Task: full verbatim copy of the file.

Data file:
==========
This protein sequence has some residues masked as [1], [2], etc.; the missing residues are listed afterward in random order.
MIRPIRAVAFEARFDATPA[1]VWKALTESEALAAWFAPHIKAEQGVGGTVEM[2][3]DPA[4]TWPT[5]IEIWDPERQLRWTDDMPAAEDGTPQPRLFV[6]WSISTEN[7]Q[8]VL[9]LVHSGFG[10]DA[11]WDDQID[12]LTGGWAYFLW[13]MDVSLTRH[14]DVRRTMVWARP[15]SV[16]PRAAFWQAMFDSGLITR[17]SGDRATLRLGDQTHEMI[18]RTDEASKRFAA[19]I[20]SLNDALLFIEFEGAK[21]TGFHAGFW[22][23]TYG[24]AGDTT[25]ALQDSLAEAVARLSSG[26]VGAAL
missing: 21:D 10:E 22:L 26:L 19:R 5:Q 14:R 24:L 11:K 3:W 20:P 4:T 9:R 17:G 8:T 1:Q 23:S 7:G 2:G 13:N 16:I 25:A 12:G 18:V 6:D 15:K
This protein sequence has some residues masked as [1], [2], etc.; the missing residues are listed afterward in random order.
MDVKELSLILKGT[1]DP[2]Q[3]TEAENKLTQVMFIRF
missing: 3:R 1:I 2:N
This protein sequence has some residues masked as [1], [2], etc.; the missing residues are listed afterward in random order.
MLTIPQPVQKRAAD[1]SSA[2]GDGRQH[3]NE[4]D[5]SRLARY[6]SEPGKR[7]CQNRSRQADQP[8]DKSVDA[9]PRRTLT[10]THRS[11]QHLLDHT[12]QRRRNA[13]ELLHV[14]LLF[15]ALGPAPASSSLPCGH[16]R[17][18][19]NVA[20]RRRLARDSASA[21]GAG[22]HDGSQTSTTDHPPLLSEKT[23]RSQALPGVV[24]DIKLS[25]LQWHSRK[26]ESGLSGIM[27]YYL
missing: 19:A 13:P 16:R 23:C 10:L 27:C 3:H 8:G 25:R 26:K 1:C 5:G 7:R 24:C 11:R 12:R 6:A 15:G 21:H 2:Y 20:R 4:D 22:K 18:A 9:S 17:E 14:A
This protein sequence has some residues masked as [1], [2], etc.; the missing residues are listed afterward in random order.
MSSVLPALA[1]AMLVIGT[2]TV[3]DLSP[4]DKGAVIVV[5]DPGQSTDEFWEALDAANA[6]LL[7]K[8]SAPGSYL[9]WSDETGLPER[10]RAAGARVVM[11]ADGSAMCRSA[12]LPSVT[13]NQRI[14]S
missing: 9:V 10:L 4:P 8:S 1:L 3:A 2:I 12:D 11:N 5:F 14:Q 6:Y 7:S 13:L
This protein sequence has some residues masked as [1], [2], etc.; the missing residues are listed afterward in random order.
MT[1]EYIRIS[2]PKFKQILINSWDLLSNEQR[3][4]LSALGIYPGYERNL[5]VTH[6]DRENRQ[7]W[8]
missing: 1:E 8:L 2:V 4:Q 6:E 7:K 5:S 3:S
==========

This protein sequence has some residues masked as [1], [2], etc.; the missing residues are listed afterward in random order.
MIRPIRAVAFEARFDATPA[1]VWKALTESEALAAWFAPHIKAEQGVGGTVEM[2][3]DPA[4]TWPT[5]IEIWDPERQLRWTDDMPAAEDGTPQPRLFV[6]WSISTEN[7]Q[8]VL[9]LVHSGFG[10]DA[11]WDDQID[12]LTGGWAYFLW[13]MDVSLTRH[14]DVRRTMVWARP[15]SV[16]PRAAFWQAMFDSGLITR[17]SGDRATLRLGDQTHEMI[18]RTDEASKRFAA[19]I[20]SLNDALLFIEFEGAK[21]TGFHAGFW[22][23]TYG[24]AGDTT[25]ALQDSLAEAVARLSSG[26]VGAAL
missing: 21:D 10:E 22:L 26:L 19:R 5:Q 14:R 24:L 11:K 3:W 20:P 4:T 9:R 17:G 8:T 1:Q 23:S 7:G 2:G 13:N 16:I 25:A 12:G 18:V 6:D 15:K
This protein sequence has some residues masked as [1], [2], etc.; the missing residues are listed afterward in random order.
MDVKELSLILKGT[1]DP[2]Q[3]TEAENKLTQVMFIRF
missing: 3:R 1:I 2:N
This protein sequence has some residues masked as [1], [2], etc.; the missing residues are listed afterward in random order.
MLTIPQPVQKRAAD[1]SSA[2]GDGRQH[3]NE[4]D[5]SRLARY[6]SEPGKR[7]CQNRSRQADQP[8]DKSVDA[9]PRRTLT[10]THRS[11]QHLLDHT[12]QRRRNA[13]ELLHV[14]LLF[15]ALGPAPASSSLPCGH[16]R[17][18][19]NVA[20]RRRLARDSASA[21]GAG[22]HDGSQTSTTDHPPLLSEKT[23]RSQALPGVV[24]DIKLS[25]LQWHSRK[26]ESGLSGIM[27]YYL
missing: 19:A 13:P 16:R 23:C 10:L 27:C 3:H 8:G 25:R 26:K 1:C 5:G 7:R 24:C 11:R 12:R 6:A 15:G 21:H 2:Y 20:R 4:D 22:K 18:A 9:S 17:E 14:A
This protein sequence has some residues masked as [1], [2], etc.; the missing residues are listed afterward in random order.
MSSVLPALA[1]AMLVIGT[2]TV[3]DLSP[4]DKGAVIVV[5]DPGQSTDEFWEALDAANA[6]LL[7]K[8]SAPGSYL[9]WSDETGLPER[10]RAAGARVVM[11]ADGSAMCRSA[12]LPSVT[13]NQRI[14]S
missing: 9:V 10:L 4:P 8:S 1:L 3:A 2:I 12:D 11:N 5:F 14:Q 6:Y 7:S 13:L
This protein sequence has some residues masked as [1], [2], etc.; the missing residues are listed afterward in random order.
MT[1]EYIRIS[2]PKFKQILINSWDLLSNEQR[3][4]LSALGIYPGYERNL[5]VTH[6]DRENRQ[7]W[8]
missing: 1:E 8:L 2:V 4:Q 6:E 7:K 5:S 3:S